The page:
first female police officer. One would think, oh, that’s easy, you’re a woman. Au
, this character really dug in her heels. She had the nerve to
call me, her creator, a fraud.

What did I
do about it? I went to some fellow authors who in their past careers were law
enforcement: Kathy Bennett, Phyllis Middleton, and Robin Burcell. I interviewed
them and asked them about their experiences. These women were beyond helpful.

I took those
results to my female police officer character. But instead of saying, “Great
job,” she said, “You’re getting warmer. You need to know more. You need to get
inside my head.”

she’s not real and I couldn’t shoot her, I did a lot of groaning and pacing.
Then another idea came to me. I’m a graduate of citizens academies for my local
police and sheriff’s office, so I marched into the Gold Camp Police Station one
morning and asked the woman behind the glass partition if I could do a

“Of course,”
she replied and pulled out her clipboard. “Fill this out.”

I hesitated.
“Thank you. I will. However, is there any chance I could do a ride-along with a
female police officer? And is there any chance she could be a field training

The woman lifted an eyebrow. “Will there be anything else?”

I thought
about it. “No that about covers it.”

As events
turned out, there was a female field training officer in the Gold Camp Police
Station at that very moment. The receptionist paged her; she came out to the
front desk, introduced herself, said she was too busy to accommodate me just
then, but two weeks later we did a ride-along on a twelve-hour shift.

She was
amazing. Professional, smart, everything that Kathy, Phyllis and Robin exuded
in spades. I saw how she conducted herself with the public and listened to her
comments in private. Further, she helped me brainstorm my character, and one
remark, she made hit me with such force, I took her at her word. “Please don’t
make her a slut. We don’t get where we are by not being professional and

I went home
after that shift and did my character outline and that’s when my character told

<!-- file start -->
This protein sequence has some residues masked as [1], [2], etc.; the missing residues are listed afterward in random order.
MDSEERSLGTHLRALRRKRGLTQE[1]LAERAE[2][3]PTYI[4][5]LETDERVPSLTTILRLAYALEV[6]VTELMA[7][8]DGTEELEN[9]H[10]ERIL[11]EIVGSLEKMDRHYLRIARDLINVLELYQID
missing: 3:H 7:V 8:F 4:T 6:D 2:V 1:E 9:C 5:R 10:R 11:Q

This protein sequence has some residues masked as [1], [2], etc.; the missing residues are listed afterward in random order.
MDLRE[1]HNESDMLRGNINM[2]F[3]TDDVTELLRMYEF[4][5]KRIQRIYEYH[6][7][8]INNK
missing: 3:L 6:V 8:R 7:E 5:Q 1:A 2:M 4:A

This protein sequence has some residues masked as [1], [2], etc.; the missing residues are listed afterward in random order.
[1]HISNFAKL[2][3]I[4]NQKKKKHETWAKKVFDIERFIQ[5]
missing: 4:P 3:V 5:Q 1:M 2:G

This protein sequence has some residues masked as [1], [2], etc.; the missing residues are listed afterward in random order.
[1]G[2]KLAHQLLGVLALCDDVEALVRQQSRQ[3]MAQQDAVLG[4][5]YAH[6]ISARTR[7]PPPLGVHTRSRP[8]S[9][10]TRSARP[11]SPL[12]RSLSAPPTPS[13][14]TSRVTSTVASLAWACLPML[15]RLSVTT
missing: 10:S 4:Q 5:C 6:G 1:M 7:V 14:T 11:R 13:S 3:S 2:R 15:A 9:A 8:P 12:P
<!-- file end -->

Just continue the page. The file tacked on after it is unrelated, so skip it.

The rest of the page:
me her name. “My name is Allison Shannon,” she said. “I come with plenty of
baggage, but I’ve risen above it.”

I’ll close
by saying, I’m intensely proud of Allison and she’s one of the best characters
I’ve ever created. But as you can see, I didn’t create her alone. She’s a mix
of some remarkable women I admire. She’s working in a man’s world. She’s
tough, she’s formidable, but vulnerable at the same time, and she’s waiting to
tell you her story.

Thank you
for being with me today.

~ Donnell

About the Author: Donnell Ann Bell began her writing
career at the
Springs Business Journal and Pikes Peak Parent Newsmagazine before
turning to fiction. An award-winning author, including a two-time Golden
Heart finalist, she is the author of
Black Pearl, book one of a series, Buried
Agendas, Betrayed, Deadly Recall and The Past Came Hunting,
all of which have been Amazon digital bestsellers.
Black Pearl is her
latest release, readers can expect book two of the Cold Case series in 2022, and she’s back to work on book three of the series. Follow her on
Facebook and Twitter or





Neighbors and Critique Partners

By: Donnell Ann Bell

Hello! I am the newest member of the Stiletto Gang, and as a mystery writer and a woman who loves shoes, I will do my best to fit in. I
wrote an article for Stiletto Gang way back in the day https://donnellannbell.com/characters/
 Call me biased, but I still think it’s relevant.

Much has changed since that article, however. I’ve
written more books, I’ve relocated from Colorado Springs, Colorado to Las
Cruces, New Mexico, and with the exception of COVID-19, so far so good. This
city, thirty minutes from El Paso, Texas, has an amazing culture and some of
the kindest people I’ve ever met. Imagine (pre-COVID by the way), walking into
the grocery store when somebody sneezes, and from every surrounding aisle,